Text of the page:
By Thomas Gryta
AT&T Inc. (T) unveiled the details of its long-awaited new wireless data plan structure, which allows customers to share data among multiple users and devices, but users won't be required to adopt the new options.
The plans come about a month after rival Verizon Wireless, a joint venture of Verizon Communications Inc. (VZ) and Vodafone Group Plc (VOD VOD.LN), unveiled similar plans. The plans from both telecom giants shifts the focus to customers' data usage and diminishes the role of voice minutes and texts, once the basis for most wireless bills.
AT&T stressed key differences in its plans, including no requirements for new customers to adopt a shared-data plan. Instead, they can choose one of AT&T's existing plans. In addtion, all current AT&T customers can keep their existing phone plans and still upgrade their devices with a subsidized price, even if they still have unlimited data.
In contrast, Verizon Wireless only will allow customers to keep their unlimited data plans if they buy an unsubsidized phone, which often costs hundreds of dollars more than a phone subsidized by the carrier. Also, new Verizon subscribers are required to sign-up for a shared data plan.
Like Verizon, the AT&T plans will provide unlimited voice and messaging services with its shared data plans, while also offering a block of data for a flat cost, plus a fee for each device that will draw on that data.
Depending on how you structure the plans, the AT&T plans can be cheaper or more expensive than Verizon's options. AT&T's plans will be available in late August.
Under the AT&T plan, the cost of adding a smartphone decreases as a customer buys more data. For example, a customer getting 1 gigabyte of data would pay $45 per smartphone, but that price drops to $30 per smartphone for any plan getting 10 gigabytes or more. The data prices start at $40 for a bucket of 1 gigabyte and include $120 for 10 gigabytes and $200 for 20 gigabytes.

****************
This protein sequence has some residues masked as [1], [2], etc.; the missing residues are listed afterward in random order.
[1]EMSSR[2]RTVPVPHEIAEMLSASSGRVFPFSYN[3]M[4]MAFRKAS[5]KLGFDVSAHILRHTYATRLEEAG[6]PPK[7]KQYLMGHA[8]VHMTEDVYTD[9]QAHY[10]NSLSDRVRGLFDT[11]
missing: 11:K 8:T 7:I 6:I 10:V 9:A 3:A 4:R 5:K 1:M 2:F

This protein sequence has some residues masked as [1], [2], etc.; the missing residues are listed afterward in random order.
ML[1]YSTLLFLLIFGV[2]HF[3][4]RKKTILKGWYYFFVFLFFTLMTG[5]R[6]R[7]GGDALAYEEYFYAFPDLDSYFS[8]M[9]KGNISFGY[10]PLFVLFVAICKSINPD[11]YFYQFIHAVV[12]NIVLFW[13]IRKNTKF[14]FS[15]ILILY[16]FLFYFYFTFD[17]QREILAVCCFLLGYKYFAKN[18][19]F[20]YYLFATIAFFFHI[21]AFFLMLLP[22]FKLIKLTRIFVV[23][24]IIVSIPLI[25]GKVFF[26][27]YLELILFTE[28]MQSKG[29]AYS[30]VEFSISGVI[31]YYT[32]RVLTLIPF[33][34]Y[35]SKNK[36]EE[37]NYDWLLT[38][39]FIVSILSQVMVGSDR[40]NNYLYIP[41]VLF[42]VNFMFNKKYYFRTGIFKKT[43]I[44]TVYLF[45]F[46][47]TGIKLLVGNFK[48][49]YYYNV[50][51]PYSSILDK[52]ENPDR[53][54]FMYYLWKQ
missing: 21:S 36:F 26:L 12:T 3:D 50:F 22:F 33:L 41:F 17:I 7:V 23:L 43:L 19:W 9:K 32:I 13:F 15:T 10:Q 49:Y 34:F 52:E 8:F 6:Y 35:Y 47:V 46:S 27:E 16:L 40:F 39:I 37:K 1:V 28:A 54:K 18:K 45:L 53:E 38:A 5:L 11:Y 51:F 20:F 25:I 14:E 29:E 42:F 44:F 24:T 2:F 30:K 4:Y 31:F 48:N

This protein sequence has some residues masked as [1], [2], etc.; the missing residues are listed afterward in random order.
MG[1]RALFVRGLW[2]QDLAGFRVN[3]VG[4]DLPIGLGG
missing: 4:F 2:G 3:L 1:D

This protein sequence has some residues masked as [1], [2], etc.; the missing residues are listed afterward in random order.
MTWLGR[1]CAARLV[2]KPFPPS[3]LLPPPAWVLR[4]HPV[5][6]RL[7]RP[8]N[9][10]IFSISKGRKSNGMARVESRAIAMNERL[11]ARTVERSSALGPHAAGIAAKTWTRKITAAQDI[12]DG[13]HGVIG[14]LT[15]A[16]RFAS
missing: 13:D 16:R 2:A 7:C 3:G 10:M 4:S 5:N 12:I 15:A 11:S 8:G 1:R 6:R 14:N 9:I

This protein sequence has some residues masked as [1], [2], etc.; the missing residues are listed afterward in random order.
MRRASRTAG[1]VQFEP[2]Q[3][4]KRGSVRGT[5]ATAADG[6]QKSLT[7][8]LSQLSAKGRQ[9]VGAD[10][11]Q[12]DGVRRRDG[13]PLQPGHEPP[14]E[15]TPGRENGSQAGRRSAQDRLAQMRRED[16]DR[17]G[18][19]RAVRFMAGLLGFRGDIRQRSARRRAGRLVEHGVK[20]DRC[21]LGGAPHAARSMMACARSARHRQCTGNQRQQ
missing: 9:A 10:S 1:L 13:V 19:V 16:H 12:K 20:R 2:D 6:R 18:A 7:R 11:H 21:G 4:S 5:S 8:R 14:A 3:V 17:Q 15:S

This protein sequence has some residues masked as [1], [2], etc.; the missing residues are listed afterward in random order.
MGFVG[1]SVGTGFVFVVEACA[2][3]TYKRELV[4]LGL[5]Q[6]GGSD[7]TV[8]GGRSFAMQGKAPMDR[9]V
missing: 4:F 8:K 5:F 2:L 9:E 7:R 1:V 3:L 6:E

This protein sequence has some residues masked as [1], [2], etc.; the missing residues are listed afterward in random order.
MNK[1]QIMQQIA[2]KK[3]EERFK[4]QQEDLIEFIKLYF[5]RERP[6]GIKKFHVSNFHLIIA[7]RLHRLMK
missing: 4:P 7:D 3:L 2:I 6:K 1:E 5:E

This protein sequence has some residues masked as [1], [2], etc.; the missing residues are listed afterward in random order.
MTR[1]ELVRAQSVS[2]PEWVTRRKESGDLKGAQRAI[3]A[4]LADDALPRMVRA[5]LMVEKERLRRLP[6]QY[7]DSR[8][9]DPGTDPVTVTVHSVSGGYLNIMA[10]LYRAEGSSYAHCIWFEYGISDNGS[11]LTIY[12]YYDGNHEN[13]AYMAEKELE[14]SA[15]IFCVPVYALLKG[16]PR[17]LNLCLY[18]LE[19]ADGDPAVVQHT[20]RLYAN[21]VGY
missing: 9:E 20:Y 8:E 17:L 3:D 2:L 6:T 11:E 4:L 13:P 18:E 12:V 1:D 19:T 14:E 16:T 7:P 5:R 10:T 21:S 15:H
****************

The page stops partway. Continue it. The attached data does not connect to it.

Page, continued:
The carriers's plans encourage increased data use by making it easier to add devices, such as tablets. Fees for adding other devices to share the bucket of data are $30 for basic phones, $20 for laptops and $10 for tablets.
Under the plans from both carriers, there is no additional charge to turn applicable devices into a mobile hotspot.
The move is an example of carriers providing buckets of data that can be used for multiple products and further transitioning away from prior plans that once offered data on an unlimited basis. AT&T stopped offering unlimited data to new customers in 2010, but about 40% of its subscribers remain on unlimited accounts.
Despite the unlimited option, AT&T throttles, or slows, users when they use 3 gigabytes of data in a month. That limit rises to 5 gigabytes for users with a smartphone that runs on the next-generation LTE network.
Sprint Nextel Corp (S) continues to offer unlimited data for customers on its network. T-Mobile offers an unlimited plan but also throttles users at certain usage limits. T-Mobile has questioned the usefulness of multiple consumers drawing from one data bucket.
Write to Thomas Gryta at email@example.com
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